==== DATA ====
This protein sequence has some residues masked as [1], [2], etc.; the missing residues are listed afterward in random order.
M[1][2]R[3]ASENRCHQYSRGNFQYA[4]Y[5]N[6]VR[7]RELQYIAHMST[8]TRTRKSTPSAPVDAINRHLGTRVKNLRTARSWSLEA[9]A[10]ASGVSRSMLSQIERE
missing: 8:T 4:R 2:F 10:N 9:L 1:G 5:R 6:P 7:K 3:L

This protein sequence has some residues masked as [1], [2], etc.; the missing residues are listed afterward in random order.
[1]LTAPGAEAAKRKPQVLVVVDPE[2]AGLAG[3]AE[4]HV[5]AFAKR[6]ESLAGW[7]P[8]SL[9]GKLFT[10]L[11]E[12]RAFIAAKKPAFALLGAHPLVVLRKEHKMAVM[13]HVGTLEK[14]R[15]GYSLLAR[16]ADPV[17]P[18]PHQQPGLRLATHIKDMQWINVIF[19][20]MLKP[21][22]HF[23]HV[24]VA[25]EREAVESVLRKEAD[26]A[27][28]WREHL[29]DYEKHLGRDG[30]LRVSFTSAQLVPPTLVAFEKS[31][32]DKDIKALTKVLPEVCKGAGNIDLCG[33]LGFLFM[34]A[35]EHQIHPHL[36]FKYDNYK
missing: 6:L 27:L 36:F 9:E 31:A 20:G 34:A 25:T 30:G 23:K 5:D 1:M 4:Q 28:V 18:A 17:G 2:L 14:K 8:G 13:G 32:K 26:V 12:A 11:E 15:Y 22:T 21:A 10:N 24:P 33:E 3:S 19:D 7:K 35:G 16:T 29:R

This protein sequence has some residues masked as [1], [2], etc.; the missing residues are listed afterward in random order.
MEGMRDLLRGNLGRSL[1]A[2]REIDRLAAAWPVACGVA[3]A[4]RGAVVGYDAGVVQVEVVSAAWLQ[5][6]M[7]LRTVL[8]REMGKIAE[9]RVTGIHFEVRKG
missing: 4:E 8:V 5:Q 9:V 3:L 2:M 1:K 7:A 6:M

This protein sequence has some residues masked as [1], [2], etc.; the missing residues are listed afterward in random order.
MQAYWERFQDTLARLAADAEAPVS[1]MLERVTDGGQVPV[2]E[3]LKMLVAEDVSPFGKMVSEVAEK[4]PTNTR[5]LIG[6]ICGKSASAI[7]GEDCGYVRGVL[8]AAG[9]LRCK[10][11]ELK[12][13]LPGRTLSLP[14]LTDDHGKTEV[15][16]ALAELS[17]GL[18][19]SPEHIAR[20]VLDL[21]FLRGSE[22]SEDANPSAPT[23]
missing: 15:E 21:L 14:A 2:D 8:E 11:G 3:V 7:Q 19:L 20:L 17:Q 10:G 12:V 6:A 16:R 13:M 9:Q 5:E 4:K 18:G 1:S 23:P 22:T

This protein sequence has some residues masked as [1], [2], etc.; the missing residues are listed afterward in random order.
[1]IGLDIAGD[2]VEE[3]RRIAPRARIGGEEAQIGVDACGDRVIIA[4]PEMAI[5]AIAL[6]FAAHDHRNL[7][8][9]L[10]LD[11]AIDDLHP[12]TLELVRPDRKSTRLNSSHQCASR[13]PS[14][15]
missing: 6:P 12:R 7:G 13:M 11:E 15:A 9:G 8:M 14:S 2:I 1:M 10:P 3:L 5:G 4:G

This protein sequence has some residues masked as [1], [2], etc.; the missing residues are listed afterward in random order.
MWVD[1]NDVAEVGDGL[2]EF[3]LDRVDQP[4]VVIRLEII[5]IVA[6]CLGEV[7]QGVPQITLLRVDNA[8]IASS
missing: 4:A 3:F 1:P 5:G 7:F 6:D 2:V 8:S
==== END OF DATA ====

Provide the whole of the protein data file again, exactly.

This protein sequence has some residues masked as [1], [2], etc.; the missing residues are listed afterward in random order.
M[1][2]R[3]ASENRCHQYSRGNFQYA[4]Y[5]N[6]VR[7]RELQYIAHMST[8]TRTRKSTPSAPVDAINRHLGTRVKNLRTARSWSLEA[9]A[10]ASGVSRSMLSQIERE
missing: 8:T 4:R 2:F 10:N 9:L 1:G 5:R 6:P 7:K 3:L

This protein sequence has some residues masked as [1], [2], etc.; the missing residues are listed afterward in random order.
[1]LTAPGAEAAKRKPQVLVVVDPE[2]AGLAG[3]AE[4]HV[5]AFAKR[6]ESLAGW[7]P[8]SL[9]GKLFT[10]L[11]E[12]RAFIAAKKPAFALLGAHPLVVLRKEHKMAVM[13]HVGTLEK[14]R[15]GYSLLAR[16]ADPV[17]P[18]PHQQPGLRLATHIKDMQWINVIF[19][20]MLKP[21][22]HF[23]HV[24]VA[25]EREAVESVLRKEAD[26]A[27][28]WREHL[29]DYEKHLGRDG[30]LRVSFTSAQLVPPTLVAFEKS[31][32]DKDIKALTKVLPEVCKGAGNIDLCG[33]LGFLFM[34]A[35]EHQIHPHL[36]FKYDNYK
missing: 6:L 27:L 36:F 9:E 31:A 20:G 34:A 25:T 30:G 23:K 5:D 1:M 4:Q 28:V 18:A 17:G 2:L 14:K 8:G 13:G 32:K 26:V 12:A 11:E 15:Y 22:T 21:A 10:N 24:P 33:E 3:S 19:D 7:K 35:G 16:T 29:R

This protein sequence has some residues masked as [1], [2], etc.; the missing residues are listed afterward in random order.
MEGMRDLLRGNLGRSL[1]A[2]REIDRLAAAWPVACGVA[3]A[4]RGAVVGYDAGVVQVEVVSAAWLQ[5][6]M[7]LRTVL[8]REMGKIAE[9]RVTGIHFEVRKG
missing: 4:E 8:V 5:Q 9:V 3:L 2:M 1:K 7:A 6:M

This protein sequence has some residues masked as [1], [2], etc.; the missing residues are listed afterward in random order.
MQAYWERFQDTLARLAADAEAPVS[1]MLERVTDGGQVPV[2]E[3]LKMLVAEDVSPFGKMVSEVAEK[4]PTNTR[5]LIG[6]ICGKSASAI[7]GEDCGYVRGVL[8]AAG[9]LRCK[10][11]ELK[12][13]LPGRTLSLP[14]LTDDHGKTEV[15][16]ALAELS[17]GL[18][19]SPEHIAR[20]VLDL[21]FLRGSE[22]SEDANPSAPT[23]
missing: 15:E 21:L 14:A 2:D 8:E 11:G 3:V 7:Q 19:L 20:L 17:Q 10:G 12:V 6:A 16:R 13:M 9:Q 5:E 4:K 18:G 1:S 23:P 22:T

This protein sequence has some residues masked as [1], [2], etc.; the missing residues are listed afterward in random order.
[1]IGLDIAGD[2]VEE[3]RRIAPRARIGGEEAQIGVDACGDRVIIA[4]PEMAI[5]AIAL[6]FAAHDHRNL[7][8][9]L[10]LD[11]AIDDLHP[12]TLELVRPDRKSTRLNSSHQCASR[13]PS[14][15]
missing: 6:P 12:R 7:G 13:M 11:E 15:A 9:G 8:M 14:S 2:I 1:M 10:P 3:L 5:G 4:G

This protein sequence has some residues masked as [1], [2], etc.; the missing residues are listed afterward in random order.
MWVD[1]NDVAEVGDGL[2]EF[3]LDRVDQP[4]VVIRLEII[5]IVA[6]CLGEV[7]QGVPQITLLRVDNA[8]IASS
missing: 4:A 3:F 1:P 5:G 7:F 6:D 2:V 8:S